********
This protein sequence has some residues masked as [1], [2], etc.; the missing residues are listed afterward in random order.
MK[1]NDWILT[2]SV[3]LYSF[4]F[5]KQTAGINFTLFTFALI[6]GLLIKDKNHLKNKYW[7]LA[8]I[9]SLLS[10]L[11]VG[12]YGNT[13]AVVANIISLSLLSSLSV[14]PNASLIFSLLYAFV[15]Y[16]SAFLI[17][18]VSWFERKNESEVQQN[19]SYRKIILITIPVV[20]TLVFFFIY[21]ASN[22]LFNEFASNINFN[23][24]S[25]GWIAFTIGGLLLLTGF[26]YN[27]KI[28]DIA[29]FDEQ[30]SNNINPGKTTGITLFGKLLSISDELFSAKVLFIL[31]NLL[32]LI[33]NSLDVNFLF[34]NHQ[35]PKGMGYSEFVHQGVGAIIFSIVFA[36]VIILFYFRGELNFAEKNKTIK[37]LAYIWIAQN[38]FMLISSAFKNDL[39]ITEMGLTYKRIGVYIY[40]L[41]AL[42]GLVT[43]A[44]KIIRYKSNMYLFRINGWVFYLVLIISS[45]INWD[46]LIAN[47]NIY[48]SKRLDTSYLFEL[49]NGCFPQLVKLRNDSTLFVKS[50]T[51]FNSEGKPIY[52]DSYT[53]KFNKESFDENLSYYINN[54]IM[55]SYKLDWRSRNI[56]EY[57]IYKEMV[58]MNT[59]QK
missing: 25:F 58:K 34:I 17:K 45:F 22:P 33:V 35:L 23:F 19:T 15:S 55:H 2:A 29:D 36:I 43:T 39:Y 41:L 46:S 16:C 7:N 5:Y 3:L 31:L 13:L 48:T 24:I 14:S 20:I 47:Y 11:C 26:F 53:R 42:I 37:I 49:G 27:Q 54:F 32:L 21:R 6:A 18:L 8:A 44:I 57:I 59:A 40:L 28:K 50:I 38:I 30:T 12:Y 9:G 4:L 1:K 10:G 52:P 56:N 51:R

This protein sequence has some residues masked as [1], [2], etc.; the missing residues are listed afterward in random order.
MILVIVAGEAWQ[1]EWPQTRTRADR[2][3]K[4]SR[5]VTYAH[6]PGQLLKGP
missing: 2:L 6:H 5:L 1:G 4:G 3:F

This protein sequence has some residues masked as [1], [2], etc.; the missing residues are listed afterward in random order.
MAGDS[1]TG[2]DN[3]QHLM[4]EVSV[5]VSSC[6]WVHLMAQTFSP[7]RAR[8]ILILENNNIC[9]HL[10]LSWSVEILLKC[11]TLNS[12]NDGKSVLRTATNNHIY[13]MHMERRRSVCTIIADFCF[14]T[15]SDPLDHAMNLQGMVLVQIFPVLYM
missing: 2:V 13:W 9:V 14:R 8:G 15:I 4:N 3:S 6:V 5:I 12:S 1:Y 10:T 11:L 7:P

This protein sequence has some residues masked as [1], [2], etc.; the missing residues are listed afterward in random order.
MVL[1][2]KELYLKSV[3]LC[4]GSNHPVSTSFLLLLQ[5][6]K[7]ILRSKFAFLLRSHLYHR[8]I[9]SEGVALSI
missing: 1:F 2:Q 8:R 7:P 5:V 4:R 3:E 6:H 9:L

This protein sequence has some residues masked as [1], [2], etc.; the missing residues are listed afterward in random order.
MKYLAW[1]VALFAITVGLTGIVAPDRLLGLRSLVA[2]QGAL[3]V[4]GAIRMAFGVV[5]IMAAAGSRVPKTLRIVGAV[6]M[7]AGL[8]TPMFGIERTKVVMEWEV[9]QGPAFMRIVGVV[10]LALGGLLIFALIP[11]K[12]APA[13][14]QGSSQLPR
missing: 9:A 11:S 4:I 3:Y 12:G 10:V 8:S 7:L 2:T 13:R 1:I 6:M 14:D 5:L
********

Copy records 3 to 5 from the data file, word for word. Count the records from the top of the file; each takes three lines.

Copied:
This protein sequence has some residues masked as [1], [2], etc.; the missing residues are listed afterward in random order.
MAGDS[1]TG[2]DN[3]QHLM[4]EVSV[5]VSSC[6]WVHLMAQTFSP[7]RAR[8]ILILENNNIC[9]HL[10]LSWSVEILLKC[11]TLNS[12]NDGKSVLRTATNNHIY[13]MHMERRRSVCTIIADFCF[14]T[15]SDPLDHAMNLQGMVLVQIFPVLYM
missing: 2:V 13:W 9:V 14:R 8:G 15:I 4:N 3:S 6:V 5:I 12:S 1:Y 10:T 11:L 7:P

This protein sequence has some residues masked as [1], [2], etc.; the missing residues are listed afterward in random order.
MVL[1][2]KELYLKSV[3]LC[4]GSNHPVSTSFLLLLQ[5][6]K[7]ILRSKFAFLLRSHLYHR[8]I[9]SEGVALSI
missing: 1:F 2:Q 8:R 7:P 5:V 4:R 3:E 6:H 9:L

This protein sequence has some residues masked as [1], [2], etc.; the missing residues are listed afterward in random order.
MKYLAW[1]VALFAITVGLTGIVAPDRLLGLRSLVA[2]QGAL[3]V[4]GAIRMAFGVV[5]IMAAAGSRVPKTLRIVGAV[6]M[7]AGL[8]TPMFGIERTKVVMEWEV[9]QGPAFMRIVGVV[10]LALGGLLIFALIP[11]K[12]APA[13][14]QGSSQLPR
missing: 9:A 11:S 4:I 3:Y 12:G 10:V 8:S 7:L 2:T 13:R 1:I 6:M 14:D 5:L